Rosie Nelson: Model and campaigner calling for law to protect young models from being pressurised into becoming dangerously thin

 After months of hard work Ms Nelson will speak at the official All-Party Parliamentary inquiry on body image

Katie Grant
Monday 30 November 2015 21:29
Comments
Rosie Nelson decided to challenge fashion industry norms after she was told by her modelling agency to keep losing weight until she was “down to the bone”
Rosie Nelson decided to challenge fashion industry norms after she was told by her modelling agency to keep losing weight until she was “down to the bone”

From catwalk model to role model…

On 1 December, Rosie Nelson will go to 10 Downing Street to deliver a petition calling for a law that would protect young models from being pressurised into becoming dangerously thin. The petition has been signed by more than 113,000 people. After months of hard work Ms Nelson, 23, will speak at the official All-Party Parliamentary inquiry on body image on 1 December.

Aren’t models supposed to be seen and not heard?

Kate Moss’s mantra “never complain, never explain” is just so Nineties. Ms Nelson would probably also have a few choice words to say about the supermodel’s famous assertion “Nothing tastes as skinny feels”.

What prompted her to speak out?

Ms Nelson, who is from Australia and lives in London, decided to challenge fashion industry norms after she was told by her modelling agency to keep losing weight until she was "down to the bone". She uploaded the petition to change.org, calling for a law “to protect models from getting dangerously skinny”.

Do other models support her proposal?

The campaigner said she has received letters and messages from young models and concerned parents echoing her concerns. “There is public demand for change, and the power of social media is empowering girls to fight back against the industry for its wrongdoings,” Ms Nelson told ITV News.

How will the new law help protect them?

“I hope that by bringing the matter to Parliament we will be able to encourage a healthier, happier workplace for models and set better examples for the younger generations who are being bombarded with images in magazines and online which reinforce the idea that beauty is defined by size,” she said.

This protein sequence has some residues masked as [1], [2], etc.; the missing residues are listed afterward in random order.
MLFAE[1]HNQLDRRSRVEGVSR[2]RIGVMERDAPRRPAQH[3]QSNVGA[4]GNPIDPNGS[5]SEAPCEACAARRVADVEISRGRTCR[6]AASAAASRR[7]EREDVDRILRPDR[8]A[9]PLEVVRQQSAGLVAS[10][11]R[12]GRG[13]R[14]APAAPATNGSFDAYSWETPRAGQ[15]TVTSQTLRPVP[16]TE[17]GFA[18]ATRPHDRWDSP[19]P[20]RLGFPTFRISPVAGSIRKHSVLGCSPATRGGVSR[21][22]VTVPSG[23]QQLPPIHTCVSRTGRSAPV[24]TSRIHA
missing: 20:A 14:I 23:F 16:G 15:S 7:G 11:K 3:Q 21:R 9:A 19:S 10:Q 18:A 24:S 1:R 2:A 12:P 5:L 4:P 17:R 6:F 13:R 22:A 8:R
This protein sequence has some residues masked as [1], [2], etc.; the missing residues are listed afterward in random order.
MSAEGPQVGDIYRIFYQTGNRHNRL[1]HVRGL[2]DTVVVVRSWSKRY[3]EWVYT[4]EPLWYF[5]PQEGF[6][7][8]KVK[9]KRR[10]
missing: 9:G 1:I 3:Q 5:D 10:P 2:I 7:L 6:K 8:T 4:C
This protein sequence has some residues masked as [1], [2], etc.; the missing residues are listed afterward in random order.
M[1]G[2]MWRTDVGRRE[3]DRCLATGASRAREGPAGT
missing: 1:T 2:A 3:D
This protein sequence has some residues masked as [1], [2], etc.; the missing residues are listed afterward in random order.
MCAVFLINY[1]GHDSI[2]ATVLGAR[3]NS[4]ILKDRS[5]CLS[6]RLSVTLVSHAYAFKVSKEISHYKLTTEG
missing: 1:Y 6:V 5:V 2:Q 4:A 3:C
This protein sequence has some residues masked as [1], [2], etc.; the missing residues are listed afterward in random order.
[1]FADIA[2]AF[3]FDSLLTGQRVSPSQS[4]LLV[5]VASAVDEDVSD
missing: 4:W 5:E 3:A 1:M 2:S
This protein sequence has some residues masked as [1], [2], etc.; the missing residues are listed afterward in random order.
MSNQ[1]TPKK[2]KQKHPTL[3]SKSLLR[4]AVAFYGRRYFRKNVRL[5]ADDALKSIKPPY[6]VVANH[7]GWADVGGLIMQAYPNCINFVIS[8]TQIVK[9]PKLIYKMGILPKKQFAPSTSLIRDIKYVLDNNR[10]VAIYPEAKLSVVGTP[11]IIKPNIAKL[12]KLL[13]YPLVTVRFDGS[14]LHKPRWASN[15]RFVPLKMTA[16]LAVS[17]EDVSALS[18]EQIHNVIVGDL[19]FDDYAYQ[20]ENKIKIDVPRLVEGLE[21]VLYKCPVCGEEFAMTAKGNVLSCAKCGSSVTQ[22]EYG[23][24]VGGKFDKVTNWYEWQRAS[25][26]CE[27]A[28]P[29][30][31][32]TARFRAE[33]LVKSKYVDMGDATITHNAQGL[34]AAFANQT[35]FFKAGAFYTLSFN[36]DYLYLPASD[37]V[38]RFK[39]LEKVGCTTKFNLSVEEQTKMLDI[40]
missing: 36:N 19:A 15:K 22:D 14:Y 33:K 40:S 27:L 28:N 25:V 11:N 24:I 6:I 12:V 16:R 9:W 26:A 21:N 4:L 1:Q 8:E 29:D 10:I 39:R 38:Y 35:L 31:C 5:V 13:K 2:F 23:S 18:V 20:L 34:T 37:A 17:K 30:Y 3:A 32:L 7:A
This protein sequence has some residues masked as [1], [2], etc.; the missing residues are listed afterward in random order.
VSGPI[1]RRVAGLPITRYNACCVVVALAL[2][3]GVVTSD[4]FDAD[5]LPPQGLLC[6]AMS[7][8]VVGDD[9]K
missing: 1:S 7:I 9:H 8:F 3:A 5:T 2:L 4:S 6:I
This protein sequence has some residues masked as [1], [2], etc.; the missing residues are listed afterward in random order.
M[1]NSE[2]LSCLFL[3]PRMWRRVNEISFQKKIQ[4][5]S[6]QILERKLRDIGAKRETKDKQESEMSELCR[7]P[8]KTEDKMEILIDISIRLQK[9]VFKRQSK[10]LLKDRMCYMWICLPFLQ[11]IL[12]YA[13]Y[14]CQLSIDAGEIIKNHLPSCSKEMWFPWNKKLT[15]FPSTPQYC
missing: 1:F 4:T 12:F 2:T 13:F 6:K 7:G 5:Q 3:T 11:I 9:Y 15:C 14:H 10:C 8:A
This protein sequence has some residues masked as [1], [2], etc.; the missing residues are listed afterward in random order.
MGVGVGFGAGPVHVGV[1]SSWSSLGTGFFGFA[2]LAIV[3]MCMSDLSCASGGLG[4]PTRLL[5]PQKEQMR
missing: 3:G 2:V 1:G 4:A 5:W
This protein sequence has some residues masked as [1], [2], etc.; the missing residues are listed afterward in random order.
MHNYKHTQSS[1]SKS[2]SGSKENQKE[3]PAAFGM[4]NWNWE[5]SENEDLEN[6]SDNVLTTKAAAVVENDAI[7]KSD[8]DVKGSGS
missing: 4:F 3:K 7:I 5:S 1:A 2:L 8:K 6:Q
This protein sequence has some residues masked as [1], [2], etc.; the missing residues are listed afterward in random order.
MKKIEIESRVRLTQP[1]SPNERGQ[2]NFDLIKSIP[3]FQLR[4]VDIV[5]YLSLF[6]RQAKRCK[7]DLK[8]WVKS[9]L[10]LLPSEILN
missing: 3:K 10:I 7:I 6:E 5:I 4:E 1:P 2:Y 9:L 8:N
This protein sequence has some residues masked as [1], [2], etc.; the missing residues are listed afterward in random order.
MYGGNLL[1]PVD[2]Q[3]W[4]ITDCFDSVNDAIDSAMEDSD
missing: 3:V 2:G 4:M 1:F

Has she received backing from industry figures?

Fashions may change with the seasons but many people’s attitudes are stuck firmly in the past. The editor of British Vogue, Alexandra Shulman, recently claimed would be "extremely unfair" for the fashion industry to stop using “extremely skinny” models. The Conservative MP Caroline Nokes, chair of the APPG, will join Ms Nelson in taking the petition to Downing Street.

Register for free to continue reading

Registration is a free and easy way to support our truly independent journalism

By registering, you will also enjoy limited access to Premium articles, exclusive newsletters, commenting, and virtual events with our leading journalists

Please enter a valid email
Please enter a valid email
Must be at least 6 characters, include an upper and lower case character and a number
Must be at least 6 characters, include an upper and lower case character and a number
Must be at least 6 characters, include an upper and lower case character and a number
Please enter your first name
Special characters aren’t allowed
Please enter a name between 1 and 40 characters
Please enter your last name
Special characters aren’t allowed
Please enter a name between 1 and 40 characters
You must be over 18 years old to register
You must be over 18 years old to register
Opt-out-policy
You can opt-out at any time by signing in to your account to manage your preferences. Each email has a link to unsubscribe.

By clicking ‘Create my account’ you confirm that your data has been entered correctly and you have read and agree to our Terms of use, Cookie policy and Privacy notice.

This site is protected by reCAPTCHA and the Google Privacy policy and Terms of service apply.

Already have an account? sign in

By clicking ‘Register’ you confirm that your data has been entered correctly and you have read and agree to our Terms of use, Cookie policy and Privacy notice.

This site is protected by reCAPTCHA and the Google Privacy policy and Terms of service apply.

Register for free to continue reading

Registration is a free and easy way to support our truly independent journalism

By registering, you will also enjoy limited access to Premium articles, exclusive newsletters, commenting, and virtual events with our leading journalists

Already have an account? sign in

By clicking ‘Register’ you confirm that your data has been entered correctly and you have read and agree to our Terms of use, Cookie policy and Privacy notice.

This site is protected by reCAPTCHA and the Google Privacy policy and Terms of service apply.

Join our new commenting forum

Join thought-provoking conversations, follow other Independent readers and see their replies

Comments

Thank you for registering

Please refresh the page or navigate to another page on the site to be automatically logged inPlease refresh your browser to be logged in